• Sherman

    I agree that, and agree with the positive centralities of Evangelicalism being the Protestant Bible, the Atonement, personal conversion, and active evangelical mission. But what is not mentioned are the negative centralities of exclusivism and infernalism (belief in and fear of Hell for others, most of humanity).

    The positive centralities have brought life to the greater body of Christ. The negatives though have significantly limited the impact of the positives though, often cutting off evangelicals from the greater body of Christ. It is my prayer and hope that as evangelicalism matures it will grow out of the negatives and grow in the positives.

  • The question of the demise of Evangelicalism seems to come up every few years. Back in early 2009, Michael Spencer at Internet Monk did a 3 part post on the issue, and there has been on-going discussion before and since his posts. I respond today much as I responded back then.

    The demise of pop evangelicalism and a culturally evangelical ghetto would be a welcome relief. That said, I still find a vibrancy in theological Evangelicalism that I cherish and hold as precious; the theology espoused by Carl Henry, Francis Schaffer, and D. A. Carson among others. The strength of the core of this theological Evangelicalism is how it focuses on the Gospel and the foundational orthodox doctrines of the Christian faith. I would even contend that the silliness and craziness we see in pop evangelicalism and the other excesses of the movement have come come from a movement away or an ignoring of the movements theological foundations and roots. In my spiritual life and formation, the Evangelical church has been my spiritual mother. As such, I will always cherish her, warts, wrinkles, and all.

  • Interesting to analyze and speculate where Evangelicalism may be going. I think we can boil down even the 3 distinctives to just one, with benefits for applications being a Jesus-follower (which I consider myself, as a former Evangelical now a progressive, theologically particularly).

    That one core point is the nature of reality (or all we experience and observe): Assuming some kind of God exists, is God “supernatural” (theism), “everything” (pantheism) or “in everything” (pan-en-theism) — the only well-developed options aside from strict materialism/atheism which makes about zero sense. I personally try to get my friends and others who are Evangelicals (or even Emergents) to discuss this and the biblical issues around it… with little responsiveness.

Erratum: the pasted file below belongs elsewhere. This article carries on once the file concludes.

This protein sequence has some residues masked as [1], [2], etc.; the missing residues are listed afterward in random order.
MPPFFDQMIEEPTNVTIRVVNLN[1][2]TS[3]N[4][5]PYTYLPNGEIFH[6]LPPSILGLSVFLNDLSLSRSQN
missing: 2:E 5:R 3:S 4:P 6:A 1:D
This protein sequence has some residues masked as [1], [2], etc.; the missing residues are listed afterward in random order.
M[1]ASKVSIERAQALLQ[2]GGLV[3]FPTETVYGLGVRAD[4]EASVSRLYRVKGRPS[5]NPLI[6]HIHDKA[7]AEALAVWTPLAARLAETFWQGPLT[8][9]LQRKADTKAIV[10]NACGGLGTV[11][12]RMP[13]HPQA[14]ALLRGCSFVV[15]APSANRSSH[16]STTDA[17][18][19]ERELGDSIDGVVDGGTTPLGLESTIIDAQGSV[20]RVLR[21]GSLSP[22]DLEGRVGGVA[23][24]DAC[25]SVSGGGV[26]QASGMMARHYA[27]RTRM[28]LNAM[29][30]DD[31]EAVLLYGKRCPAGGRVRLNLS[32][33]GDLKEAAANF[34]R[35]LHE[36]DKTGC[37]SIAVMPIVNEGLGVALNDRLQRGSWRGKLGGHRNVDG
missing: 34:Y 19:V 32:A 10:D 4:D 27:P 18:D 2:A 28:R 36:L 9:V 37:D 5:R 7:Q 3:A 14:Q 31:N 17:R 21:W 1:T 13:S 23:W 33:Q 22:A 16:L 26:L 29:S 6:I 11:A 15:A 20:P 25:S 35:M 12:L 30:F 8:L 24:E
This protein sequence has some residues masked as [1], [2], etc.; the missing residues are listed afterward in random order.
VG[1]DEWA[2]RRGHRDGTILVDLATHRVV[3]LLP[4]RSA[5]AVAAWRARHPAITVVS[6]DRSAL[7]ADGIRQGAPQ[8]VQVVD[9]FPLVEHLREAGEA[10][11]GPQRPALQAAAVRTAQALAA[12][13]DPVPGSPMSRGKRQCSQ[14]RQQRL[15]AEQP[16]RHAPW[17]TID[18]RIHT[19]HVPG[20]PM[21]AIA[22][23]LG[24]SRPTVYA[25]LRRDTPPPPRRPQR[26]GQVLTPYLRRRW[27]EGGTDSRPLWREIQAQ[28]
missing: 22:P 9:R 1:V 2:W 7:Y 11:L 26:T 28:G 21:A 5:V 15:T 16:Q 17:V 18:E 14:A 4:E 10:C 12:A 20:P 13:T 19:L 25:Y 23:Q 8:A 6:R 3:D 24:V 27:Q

Although I study and write about psych of religion and spirituality, I don’t yet fully know why people at almost all levels seem to avoid this subject (like the elephant in the room?). I do realize the kind of God one has to conceive of in Process theology (or panentheism) is more complex in terms of guiding the world and interaction with “history” or individuals…. but not too much so for well-educated people IF they are emotionally/conceptually open and not threatened overly by being somewhat maverick socially and theologically. Actually, quite a few Evangelicals, especially younger ones, ARE moving this direction, but the nature of God issue seems to trail rather than lead the process.

  • PJ Anderson

    Too often fundamentalism gets lumped in with evangelicalism. Sometimes because folks who are actually fundamentalist (MacArthur, Mohler, Driscoll, etc) try to identify with evangelicals.

    The mainstream of evangleicalism isn’t like these fundamentalists and are, instead, more centrist on a whole range of issues. They just don’t get press or visibility because they are often too concerned with ministry than politics. Honestly when I read stuff by doubters like Fitch and even Davidson-Hunter I genuinely see a failure to interact with the more mainstream elements at s deeper level. Individuals like Gabe Lyons, Erwin McManus, Rachel Held-Evans, Peter Enns, etc always get short-shrift in these works. As I read Fitch I generally recognize a lack of scholarly acumen as opposed to someone like Mark Noll or Martin E Marty.

    Frankly, I don’t see how the only segment of Western Christianity that seeing growth, and in some places unparralleled growth, can be seen as shrinking or ending. Mainline Christianity is what is dying along with tired, old fundamentalism. Evangleicalism is continuing the grow. It isn’t ending.

  • Marshall

    I don’t think that “Christian Nation” equates at all with Bebbington’s fourth point. Establishment religion is antagonistic to an individual decision. And if the nation did generally accept Christ-centered values, there would still be a continuing need develop those values as actual programs in touch with actual people.